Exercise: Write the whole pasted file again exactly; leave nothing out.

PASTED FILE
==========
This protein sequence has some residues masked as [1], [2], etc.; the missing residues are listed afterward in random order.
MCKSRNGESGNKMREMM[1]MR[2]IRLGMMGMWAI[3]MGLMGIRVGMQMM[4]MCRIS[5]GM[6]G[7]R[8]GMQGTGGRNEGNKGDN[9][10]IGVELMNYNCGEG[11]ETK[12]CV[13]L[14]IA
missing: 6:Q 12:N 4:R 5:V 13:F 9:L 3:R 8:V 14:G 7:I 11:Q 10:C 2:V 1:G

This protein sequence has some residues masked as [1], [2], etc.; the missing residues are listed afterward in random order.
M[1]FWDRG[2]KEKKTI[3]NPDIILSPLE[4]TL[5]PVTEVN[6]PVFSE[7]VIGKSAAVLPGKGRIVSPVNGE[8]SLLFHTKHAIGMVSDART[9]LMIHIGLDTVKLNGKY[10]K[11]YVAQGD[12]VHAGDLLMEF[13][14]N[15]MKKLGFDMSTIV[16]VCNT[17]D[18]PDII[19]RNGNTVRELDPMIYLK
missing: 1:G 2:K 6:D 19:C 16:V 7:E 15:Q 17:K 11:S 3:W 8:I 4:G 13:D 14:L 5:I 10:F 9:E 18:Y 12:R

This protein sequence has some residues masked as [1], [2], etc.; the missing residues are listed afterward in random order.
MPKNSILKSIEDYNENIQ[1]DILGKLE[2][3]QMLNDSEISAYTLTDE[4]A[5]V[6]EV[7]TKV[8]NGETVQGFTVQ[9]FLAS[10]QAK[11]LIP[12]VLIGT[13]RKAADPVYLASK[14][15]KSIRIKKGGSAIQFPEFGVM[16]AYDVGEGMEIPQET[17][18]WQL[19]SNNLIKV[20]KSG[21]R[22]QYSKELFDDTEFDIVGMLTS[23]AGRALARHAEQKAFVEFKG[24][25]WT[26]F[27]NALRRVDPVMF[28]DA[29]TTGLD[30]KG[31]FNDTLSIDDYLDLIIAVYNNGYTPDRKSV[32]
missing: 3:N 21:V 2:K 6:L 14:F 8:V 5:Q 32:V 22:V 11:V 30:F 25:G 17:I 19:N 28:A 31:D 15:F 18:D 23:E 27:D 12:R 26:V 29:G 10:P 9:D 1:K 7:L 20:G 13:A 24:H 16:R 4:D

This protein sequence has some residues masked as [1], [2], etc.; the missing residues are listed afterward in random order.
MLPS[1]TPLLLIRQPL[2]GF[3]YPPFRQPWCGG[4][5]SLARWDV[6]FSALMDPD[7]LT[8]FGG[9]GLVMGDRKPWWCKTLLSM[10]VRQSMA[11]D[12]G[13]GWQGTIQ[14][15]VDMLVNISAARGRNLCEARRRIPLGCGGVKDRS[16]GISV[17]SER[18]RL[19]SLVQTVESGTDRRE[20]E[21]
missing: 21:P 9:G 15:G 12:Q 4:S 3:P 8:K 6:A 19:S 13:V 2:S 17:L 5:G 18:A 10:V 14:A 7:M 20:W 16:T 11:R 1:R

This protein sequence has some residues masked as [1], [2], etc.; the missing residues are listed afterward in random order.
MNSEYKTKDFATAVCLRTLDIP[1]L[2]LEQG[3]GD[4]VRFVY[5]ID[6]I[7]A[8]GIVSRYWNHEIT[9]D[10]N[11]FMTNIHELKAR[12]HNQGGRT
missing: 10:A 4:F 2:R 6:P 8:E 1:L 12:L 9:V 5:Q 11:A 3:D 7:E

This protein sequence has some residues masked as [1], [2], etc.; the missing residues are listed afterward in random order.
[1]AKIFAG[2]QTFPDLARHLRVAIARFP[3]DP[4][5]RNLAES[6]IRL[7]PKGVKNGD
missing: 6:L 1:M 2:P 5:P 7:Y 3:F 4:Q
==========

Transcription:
This protein sequence has some residues masked as [1], [2], etc.; the missing residues are listed afterward in random order.
MCKSRNGESGNKMREMM[1]MR[2]IRLGMMGMWAI[3]MGLMGIRVGMQMM[4]MCRIS[5]GM[6]G[7]R[8]GMQGTGGRNEGNKGDN[9][10]IGVELMNYNCGEG[11]ETK[12]CV[13]L[14]IA
missing: 6:Q 12:N 4:R 5:V 13:F 9:L 3:R 8:V 14:G 7:I 11:Q 10:C 2:V 1:G

This protein sequence has some residues masked as [1], [2], etc.; the missing residues are listed afterward in random order.
M[1]FWDRG[2]KEKKTI[3]NPDIILSPLE[4]TL[5]PVTEVN[6]PVFSE[7]VIGKSAAVLPGKGRIVSPVNGE[8]SLLFHTKHAIGMVSDART[9]LMIHIGLDTVKLNGKY[10]K[11]YVAQGD[12]VHAGDLLMEF[13][14]N[15]MKKLGFDMSTIV[16]VCNT[17]D[18]PDII[19]RNGNTVRELDPMIYLK
missing: 1:G 2:K 6:D 19:C 16:V 7:E 15:Q 17:K 11:S 3:W 8:I 4:G 13:D 14:L 5:I 10:F 9:E 18:Y 12:R

This protein sequence has some residues masked as [1], [2], etc.; the missing residues are listed afterward in random order.
MPKNSILKSIEDYNENIQ[1]DILGKLE[2][3]QMLNDSEISAYTLTDE[4]A[5]V[6]EV[7]TKV[8]NGETVQGFTVQ[9]FLAS[10]QAK[11]LIP[12]VLIGT[13]RKAADPVYLASK[14][15]KSIRIKKGGSAIQFPEFGVM[16]AYDVGEGMEIPQET[17][18]WQL[19]SNNLIKV[20]KSG[21]R[22]QYSKELFDDTEFDIVGMLTS[23]AGRALARHAEQKAFVEFKG[24][25]WT[26]F[27]NALRRVDPVMF[28]DA[29]TTGLD[30]KG[31]FNDTLSIDDYLDLIIAVYNNGYTPDRKSV[32]
missing: 3:N 21:V 2:K 6:L 14:F 8:V 5:Q 32:V 22:V 11:V 30:F 25:G 17:I 19:N 28:A 31:D 15:F 18:D 23:E 27:D 12:R 26:V 29:G 10:P 9:D 1:K 7:L 20:G 13:A 24:H 16:R 4:D

This protein sequence has some residues masked as [1], [2], etc.; the missing residues are listed afterward in random order.
MLPS[1]TPLLLIRQPL[2]GF[3]YPPFRQPWCGG[4][5]SLARWDV[6]FSALMDPD[7]LT[8]FGG[9]GLVMGDRKPWWCKTLLSM[10]VRQSMA[11]D[12]G[13]GWQGTIQ[14][15]VDMLVNISAARGRNLCEARRRIPLGCGGVKDRS[16]GISV[17]SER[18]RL[19]SLVQTVESGTDRRE[20]E[21]
missing: 21:P 9:G 15:G 12:Q 4:S 3:P 8:K 6:A 19:S 13:V 2:S 17:L 5:G 18:A 10:V 14:A 7:M 20:W 16:T 11:R 1:R

This protein sequence has some residues masked as [1], [2], etc.; the missing residues are listed afterward in random order.
MNSEYKTKDFATAVCLRTLDIP[1]L[2]LEQG[3]GD[4]VRFVY[5]ID[6]I[7]A[8]GIVSRYWNHEIT[9]D[10]N[11]FMTNIHELKAR[12]HNQGGRT
missing: 10:A 4:F 2:R 6:P 8:E 1:L 12:L 9:V 5:Q 11:A 3:D 7:E

This protein sequence has some residues masked as [1], [2], etc.; the missing residues are listed afterward in random order.
[1]AKIFAG[2]QTFPDLARHLRVAIARFP[3]DP[4][5]RNLAES[6]IRL[7]PKGVKNGD
missing: 6:L 1:M 2:P 5:P 7:Y 3:F 4:Q